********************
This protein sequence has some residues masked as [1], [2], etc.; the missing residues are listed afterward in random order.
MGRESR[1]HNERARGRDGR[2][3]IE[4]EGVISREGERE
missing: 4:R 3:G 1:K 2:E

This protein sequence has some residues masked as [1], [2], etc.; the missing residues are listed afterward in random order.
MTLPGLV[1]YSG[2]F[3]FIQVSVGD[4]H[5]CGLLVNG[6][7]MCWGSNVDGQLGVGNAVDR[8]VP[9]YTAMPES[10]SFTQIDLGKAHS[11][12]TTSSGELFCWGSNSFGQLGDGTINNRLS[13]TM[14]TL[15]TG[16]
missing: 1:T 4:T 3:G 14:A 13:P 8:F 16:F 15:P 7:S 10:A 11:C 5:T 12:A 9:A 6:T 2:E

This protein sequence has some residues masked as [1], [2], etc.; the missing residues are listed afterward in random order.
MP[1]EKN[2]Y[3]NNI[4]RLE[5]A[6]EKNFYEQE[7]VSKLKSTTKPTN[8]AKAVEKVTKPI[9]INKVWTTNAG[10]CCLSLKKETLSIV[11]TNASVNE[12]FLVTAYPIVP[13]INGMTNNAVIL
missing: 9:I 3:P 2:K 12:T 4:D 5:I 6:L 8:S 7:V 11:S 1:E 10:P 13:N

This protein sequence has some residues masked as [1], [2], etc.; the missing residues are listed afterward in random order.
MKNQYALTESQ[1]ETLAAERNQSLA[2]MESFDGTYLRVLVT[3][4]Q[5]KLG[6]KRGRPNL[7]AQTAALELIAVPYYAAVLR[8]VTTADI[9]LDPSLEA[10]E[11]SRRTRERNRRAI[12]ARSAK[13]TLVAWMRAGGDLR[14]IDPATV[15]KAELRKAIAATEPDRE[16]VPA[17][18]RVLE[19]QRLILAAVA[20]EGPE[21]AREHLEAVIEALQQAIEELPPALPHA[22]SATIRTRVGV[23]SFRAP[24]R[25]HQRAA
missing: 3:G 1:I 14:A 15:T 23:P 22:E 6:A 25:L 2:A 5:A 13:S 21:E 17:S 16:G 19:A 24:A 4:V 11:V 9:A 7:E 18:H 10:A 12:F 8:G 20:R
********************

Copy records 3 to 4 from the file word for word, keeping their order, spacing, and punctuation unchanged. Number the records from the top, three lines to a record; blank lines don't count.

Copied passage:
This protein sequence has some residues masked as [1], [2], etc.; the missing residues are listed afterward in random order.
MP[1]EKN[2]Y[3]NNI[4]RLE[5]A[6]EKNFYEQE[7]VSKLKSTTKPTN[8]AKAVEKVTKPI[9]INKVWTTNAG[10]CCLSLKKETLSIV[11]TNASVNE[12]FLVTAYPIVP[13]INGMTNNAVIL
missing: 9:I 3:P 2:K 12:T 4:D 5:I 6:L 8:S 7:V 11:S 1:E 10:P 13:N

This protein sequence has some residues masked as [1], [2], etc.; the missing residues are listed afterward in random order.
MKNQYALTESQ[1]ETLAAERNQSLA[2]MESFDGTYLRVLVT[3][4]Q[5]KLG[6]KRGRPNL[7]AQTAALELIAVPYYAAVLR[8]VTTADI[9]LDPSLEA[10]E[11]SRRTRERNRRAI[12]ARSAK[13]TLVAWMRAGGDLR[14]IDPATV[15]KAELRKAIAATEPDRE[16]VPA[17][18]RVLE[19]QRLILAAVA[20]EGPE[21]AREHLEAVIEALQQAIEELPPALPHA[22]SATIRTRVGV[23]SFRAP[24]R[25]HQRAA
missing: 3:G 1:I 14:A 15:T 23:P 22:E 6:A 25:L 2:A 5:A 13:S 21:E 17:S 16:G 19:A 24:A 4:V 11:V 9:A 7:E 18:H 10:A 12:F 8:G 20:R